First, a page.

Dr Robert Isaacs pinpoints Aboriginal struggles during 2021 Nulungu Reconciliation lecture

  • 31 August 2021

Aboriginal Elder Dr Robert Isaacs AM OAM, CM, JP, PHD (Hon) presented the 2021 Nulungu Reconciliation lecture on 26 August, held each year by Notre Dame University.

During his speech, Dr Robert (pictured here with his daughter at the 2021 Australian of the Year Awards) acknowledged the positive changes for Aboriginal people in Australia, such as local businesses participating in the construction of the Broome Cape-Leveque Road; but also noted that, for some, the gap is in fact widening.

He highlighted the concern for Aboriginal youth, with violence and gang culture as influences, resulting in a low school attendance and a high rate of suicide. To combat this, he credited programs such as Olabud Doogethu, which focuses on prevention, diversion activities and the creation of job pathways to avoid youths from entering a life of crime and violence and, inevitably, the prison system.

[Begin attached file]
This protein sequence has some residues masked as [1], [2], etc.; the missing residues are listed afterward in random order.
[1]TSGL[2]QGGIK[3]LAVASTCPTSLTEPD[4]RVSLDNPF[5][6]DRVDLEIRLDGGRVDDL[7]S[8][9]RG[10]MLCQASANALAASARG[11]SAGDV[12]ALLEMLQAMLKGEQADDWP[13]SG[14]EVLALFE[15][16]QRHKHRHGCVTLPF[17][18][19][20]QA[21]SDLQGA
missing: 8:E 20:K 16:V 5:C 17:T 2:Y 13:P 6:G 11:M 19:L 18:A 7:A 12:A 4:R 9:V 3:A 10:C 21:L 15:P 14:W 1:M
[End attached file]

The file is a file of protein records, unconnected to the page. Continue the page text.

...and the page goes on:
Businesses also have a key role in reconciliation, according to Dr Robert. He gave Sheffield Resources Limited as an example, for pledging to increase Aboriginal workplace participation to 40% within the first eight years of operation, while the Shire of Halls Creek awarded 11 paid traineeships to senior high school graduates.

During the lecture, he told the story of his own 10-step journey to reconciliation, from his upbringing as a child of the Stolen Generation, knowing nothing about his mother and being raised in tough institutions; through to developing a determination to not become a poverty-stricken victim of alcoholism that he witnessed as a young adult, and recognising that reconciliation will continue throughout his lifetime and beyond.

Dr Robert closed his lecture with the subject of the COVID-19 pandemic and its impact on Aboriginal communities, including the higher rates of infection and hospital admissions during the NSW lockdown, influenced by a lack of housing in some areas. He urged Aboriginal people to play their role in the fight against COVID.

“If you take away any message from this presentation, it is that Aboriginal people are standing in the shadow of a new crisis.”

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